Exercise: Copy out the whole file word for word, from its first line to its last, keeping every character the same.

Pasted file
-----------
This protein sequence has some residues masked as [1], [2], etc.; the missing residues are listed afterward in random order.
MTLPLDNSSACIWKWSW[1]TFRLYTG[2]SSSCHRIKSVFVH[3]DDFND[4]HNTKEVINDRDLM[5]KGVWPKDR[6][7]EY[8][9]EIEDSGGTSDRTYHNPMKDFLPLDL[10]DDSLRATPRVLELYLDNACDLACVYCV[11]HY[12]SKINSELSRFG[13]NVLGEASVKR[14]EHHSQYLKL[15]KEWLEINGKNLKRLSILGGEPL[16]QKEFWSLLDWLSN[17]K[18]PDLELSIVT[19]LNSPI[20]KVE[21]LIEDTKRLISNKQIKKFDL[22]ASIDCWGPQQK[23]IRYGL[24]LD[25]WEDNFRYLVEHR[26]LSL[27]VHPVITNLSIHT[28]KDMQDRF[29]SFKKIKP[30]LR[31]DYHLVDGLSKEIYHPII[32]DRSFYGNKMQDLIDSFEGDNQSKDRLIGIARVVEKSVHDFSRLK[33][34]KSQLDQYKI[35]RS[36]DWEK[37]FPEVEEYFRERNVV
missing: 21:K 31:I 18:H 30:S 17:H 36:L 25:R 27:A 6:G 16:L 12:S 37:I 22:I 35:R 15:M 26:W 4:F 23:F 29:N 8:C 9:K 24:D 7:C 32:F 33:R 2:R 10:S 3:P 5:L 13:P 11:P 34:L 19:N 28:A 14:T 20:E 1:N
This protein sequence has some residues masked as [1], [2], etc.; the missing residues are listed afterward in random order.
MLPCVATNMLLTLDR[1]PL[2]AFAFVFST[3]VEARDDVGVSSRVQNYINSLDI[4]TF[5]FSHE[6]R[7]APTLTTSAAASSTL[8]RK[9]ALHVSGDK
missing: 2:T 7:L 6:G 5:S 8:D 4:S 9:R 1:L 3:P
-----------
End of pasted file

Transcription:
This protein sequence has some residues masked as [1], [2], etc.; the missing residues are listed afterward in random order.
MTLPLDNSSACIWKWSW[1]TFRLYTG[2]SSSCHRIKSVFVH[3]DDFND[4]HNTKEVINDRDLM[5]KGVWPKDR[6][7]EY[8][9]EIEDSGGTSDRTYHNPMKDFLPLDL[10]DDSLRATPRVLELYLDNACDLACVYCV[11]HY[12]SKINSELSRFG[13]NVLGEASVKR[14]EHHSQYLKL[15]KEWLEINGKNLKRLSILGGEPL[16]QKEFWSLLDWLSN[17]K[18]PDLELSIVT[19]LNSPI[20]KVE[21]LIEDTKRLISNKQIKKFDL[22]ASIDCWGPQQK[23]IRYGL[24]LD[25]WEDNFRYLVEHR[26]LSL[27]VHPVITNLSIHT[28]KDMQDRF[29]SFKKIKP[30]LR[31]DYHLVDGLSKEIYHPII[32]DRSFYGNKMQDLIDSFEGDNQSKDRLIGIARVVEKSVHDFSRLK[33][34]KSQLDQYKI[35]RS[36]DWEK[37]FPEVEEYFRERNVV
missing: 21:K 31:I 18:H 30:S 17:H 36:L 25:R 27:A 6:G 16:L 12:S 37:I 22:I 35:R 15:M 26:W 4:F 23:F 29:N 8:C 9:K 24:D 7:C 32:F 33:R 2:R 10:S 3:P 5:L 13:P 11:P 34:L 19:N 28:A 14:T 20:E 1:N
This protein sequence has some residues masked as [1], [2], etc.; the missing residues are listed afterward in random order.
MLPCVATNMLLTLDR[1]PL[2]AFAFVFST[3]VEARDDVGVSSRVQNYINSLDI[4]TF[5]FSHE[6]R[7]APTLTTSAAASSTL[8]RK[9]ALHVSGDK
missing: 2:T 7:L 6:G 5:S 8:D 4:S 9:R 1:L 3:P